This article was exclusively written for The European Sting by Mr. Fábio Lima Baggio and Ms. Natália Federle are fourth grade medical students at a university in southern Brazil. They are affiliated to the International Federation of Medical Students Associations (IFMSA), cordial partner of The Sting. The opinions expressed in this piece belong strictly to the writers and do not necessarily reflect IFMSA’s view on the topic, nor The European Sting’s one.
The COVID-19 pandemic changed the dynamics of healthcare systems worldwide. Due to the fast spread of the virus through aerosols and droplets, World Health Organization (WHO) recommends that the world population do social isolation, reducing interpersonal contact. As a result, millions of people fail to attend face-to-face consultations, for fear of contracting the virus but also to follow WHO recommendations. This caused changes in the structure of healthcare, which directly affected patient care, regardless of the pathology. Telemedicine proved to be an alternative to this situation, promoting a more dynamic service to current needs through technology. Despite the barriers inherent to the technique, this is a modality that allows good viability in the future of Medicine.
Telemedicine, when well used, allows the evaluation of patients without their exposure to health services – places where there is a greater chance of new coronavirus infection. This allows social isolation to continue, which contributes to the regression of the pandemic. This method also allows care regardless of the distance between doctor and patient, which favors the inclusion of individuals that live far from large urban centers, which usually concentrate the most advanced health services. In addition, this service technique is viable for monitoring chronic disease patients, in whom the diagnosis is already established and, therefore, the focus should be on the evaluation of specific manifestations of each pathology. Not to mention the fact that through the availability of online consultations, the patient can have wider access to the professional, allowing the clarification of doubts. In relation to the doctor, the greater access to patients through cell phone or computer allows the verification of adhesion to treatment besides the constant evaluation of the evolution of clinical condition.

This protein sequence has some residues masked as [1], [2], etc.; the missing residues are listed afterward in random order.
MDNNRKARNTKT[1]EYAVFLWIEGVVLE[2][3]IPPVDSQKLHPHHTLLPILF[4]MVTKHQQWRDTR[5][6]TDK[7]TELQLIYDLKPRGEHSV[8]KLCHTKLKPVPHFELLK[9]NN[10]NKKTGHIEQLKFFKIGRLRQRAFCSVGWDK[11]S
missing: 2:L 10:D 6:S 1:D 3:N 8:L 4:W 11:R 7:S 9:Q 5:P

Despite this, telemedicine is not only beneficial. It does not allow, for example, the creation of an important link between the health professional and the patient, which can be fundamental for a good collection of data in the anamnesis and a good establishment of the therapy. In addition, this technique does not allow the integral evaluation of the patient, and does not completely replace the face-to-face consultation, due to the lack of a detailed and complete physical examination, which is one of the main points to make an accurate diagnosis.
Therefore, it is concluded that telemedicine is not a perfect care methodology, as it does not allow the full execution of the clinical evaluation. However, it is an excellent option for moments of risk to public health, such as the current pandemic of the new coronavirus. It is important to adapt health systems to the reality of the population, through simple technological solutions that allow the interaction of doctor and patient, such as through the use of messaging applications or by making video calls on cell phones. Technology is the main characteristic of the 21st century and health systems must use it in favor of humanity, in order to provide a fairer and integral care to individuals who need it.